Increase in women dying from alcoholism in England

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The number of women dying from alcohol-related illnesses in the UK has risen in recent years, new figures show.

Experts attribute this increase to brands that deliberately target women in their marketing.

The latest figures show that the number of women who lost their lives this way in the UK rose by 37 per cent in five years, from 2,399 to 3,293 between 2016 and 2021.

This is the highest level since the beginning of records. Although men still die more from alcohol-related diseases than women, figures from the National Office show that the number of deaths among women is rising significantly faster than among men.

During this period, the number of deaths increased by 29% from 4928 to 6348.

Liver disease is a particular problem in female patients, says Debbie Shawcross, professor of hepatology and chronic liver failure at the Institute of Liver Studies at King’s College London.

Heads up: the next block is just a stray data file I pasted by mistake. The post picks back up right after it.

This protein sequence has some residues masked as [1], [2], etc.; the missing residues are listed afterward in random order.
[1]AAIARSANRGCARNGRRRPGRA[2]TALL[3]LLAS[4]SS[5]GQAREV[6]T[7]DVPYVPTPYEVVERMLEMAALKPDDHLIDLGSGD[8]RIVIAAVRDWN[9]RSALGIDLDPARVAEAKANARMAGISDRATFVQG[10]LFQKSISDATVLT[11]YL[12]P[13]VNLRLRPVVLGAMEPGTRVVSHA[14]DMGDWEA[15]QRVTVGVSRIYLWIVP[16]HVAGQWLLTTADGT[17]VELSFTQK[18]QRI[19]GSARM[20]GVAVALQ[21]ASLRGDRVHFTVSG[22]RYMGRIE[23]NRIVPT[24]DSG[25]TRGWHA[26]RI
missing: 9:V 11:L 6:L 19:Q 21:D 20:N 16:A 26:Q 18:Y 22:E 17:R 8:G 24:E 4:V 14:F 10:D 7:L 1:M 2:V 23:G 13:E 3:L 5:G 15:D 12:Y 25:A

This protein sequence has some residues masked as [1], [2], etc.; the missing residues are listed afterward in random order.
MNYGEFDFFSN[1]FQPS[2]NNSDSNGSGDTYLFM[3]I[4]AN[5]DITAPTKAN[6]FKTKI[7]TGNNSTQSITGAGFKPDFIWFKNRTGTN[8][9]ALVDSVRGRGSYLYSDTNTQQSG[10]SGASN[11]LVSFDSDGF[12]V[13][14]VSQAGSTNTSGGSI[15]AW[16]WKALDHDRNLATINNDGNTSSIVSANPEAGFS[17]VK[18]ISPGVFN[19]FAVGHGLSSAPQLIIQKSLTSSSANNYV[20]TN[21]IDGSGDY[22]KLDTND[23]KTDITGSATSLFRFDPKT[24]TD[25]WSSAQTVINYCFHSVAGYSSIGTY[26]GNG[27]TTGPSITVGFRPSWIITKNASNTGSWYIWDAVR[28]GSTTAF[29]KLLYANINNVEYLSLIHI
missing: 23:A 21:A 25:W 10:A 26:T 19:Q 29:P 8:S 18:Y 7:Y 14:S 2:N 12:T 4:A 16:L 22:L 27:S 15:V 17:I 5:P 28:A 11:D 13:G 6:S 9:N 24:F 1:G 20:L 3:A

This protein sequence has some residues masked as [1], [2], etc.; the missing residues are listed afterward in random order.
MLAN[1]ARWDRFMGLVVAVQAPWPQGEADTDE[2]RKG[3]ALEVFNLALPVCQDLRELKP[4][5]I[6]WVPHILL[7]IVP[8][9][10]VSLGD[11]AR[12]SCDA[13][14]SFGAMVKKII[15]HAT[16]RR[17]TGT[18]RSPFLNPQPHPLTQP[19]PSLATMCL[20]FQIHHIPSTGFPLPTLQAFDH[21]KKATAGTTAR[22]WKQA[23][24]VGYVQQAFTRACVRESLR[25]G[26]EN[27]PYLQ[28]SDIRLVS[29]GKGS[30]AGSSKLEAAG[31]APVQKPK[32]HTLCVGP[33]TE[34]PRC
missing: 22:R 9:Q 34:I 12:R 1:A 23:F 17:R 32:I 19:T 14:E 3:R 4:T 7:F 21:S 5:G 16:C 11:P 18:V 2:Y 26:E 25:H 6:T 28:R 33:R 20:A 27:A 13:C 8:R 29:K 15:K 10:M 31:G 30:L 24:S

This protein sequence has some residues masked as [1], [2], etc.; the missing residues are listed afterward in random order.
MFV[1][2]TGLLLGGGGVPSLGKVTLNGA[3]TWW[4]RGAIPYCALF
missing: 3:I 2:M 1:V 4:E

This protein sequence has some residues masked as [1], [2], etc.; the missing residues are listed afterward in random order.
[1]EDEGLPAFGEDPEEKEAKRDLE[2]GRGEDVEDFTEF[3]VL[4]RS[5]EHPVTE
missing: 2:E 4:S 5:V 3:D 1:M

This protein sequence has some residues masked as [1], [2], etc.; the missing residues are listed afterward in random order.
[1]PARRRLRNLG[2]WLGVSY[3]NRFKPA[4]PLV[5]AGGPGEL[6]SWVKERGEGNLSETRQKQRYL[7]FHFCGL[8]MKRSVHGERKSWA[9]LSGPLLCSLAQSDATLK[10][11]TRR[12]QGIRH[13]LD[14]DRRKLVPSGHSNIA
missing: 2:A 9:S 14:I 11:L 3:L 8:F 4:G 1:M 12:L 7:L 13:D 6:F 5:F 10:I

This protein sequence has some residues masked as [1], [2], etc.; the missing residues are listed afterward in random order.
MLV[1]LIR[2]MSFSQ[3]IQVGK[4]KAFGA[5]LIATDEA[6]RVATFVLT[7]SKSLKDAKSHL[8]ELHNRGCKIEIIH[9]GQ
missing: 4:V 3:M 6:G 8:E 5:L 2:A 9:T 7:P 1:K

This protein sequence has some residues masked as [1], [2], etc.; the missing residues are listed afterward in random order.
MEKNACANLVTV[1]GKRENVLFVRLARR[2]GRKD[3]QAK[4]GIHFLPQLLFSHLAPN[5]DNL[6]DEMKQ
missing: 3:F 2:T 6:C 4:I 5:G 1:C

Dr Richard Piper, chief executive of the charity Alcohol Change, claimed that the main reason for the increase in alcohol consumption was ‘the continued marketing of drinks to women’.

“They are demanding strict monitoring of alcohol advertisements. Abi Gail Wilson, affiliated with the welfare organization ‘Wood You,’ which focuses on drugs, alcohol, and mental health, expressed deep concern over the increasing number of women dying from liver diseases related to alcohol. She stated that alcohol is just as harmful as heroin and cocaine.”

In general, women are less likely to die from alcohol-related causes than men. There’s always a gap, but the gap is closing and that’s really worrying.”

Between 2015 and 2021, the number of women who died from alcohol-related liver disease rose from 1,533 to 2,190 in England, an increase of 42%.
Over the same period, the total number of male deaths from alcohol-related liver disease increased by 34 percent to 3,870.

Recent research has shown that the proportion of British women who drink alcohol is the highest among 33 countries.
Exclusive polling shows that almost two-thirds of online help-seekers are women, with more than half seeking help for alcoholism.

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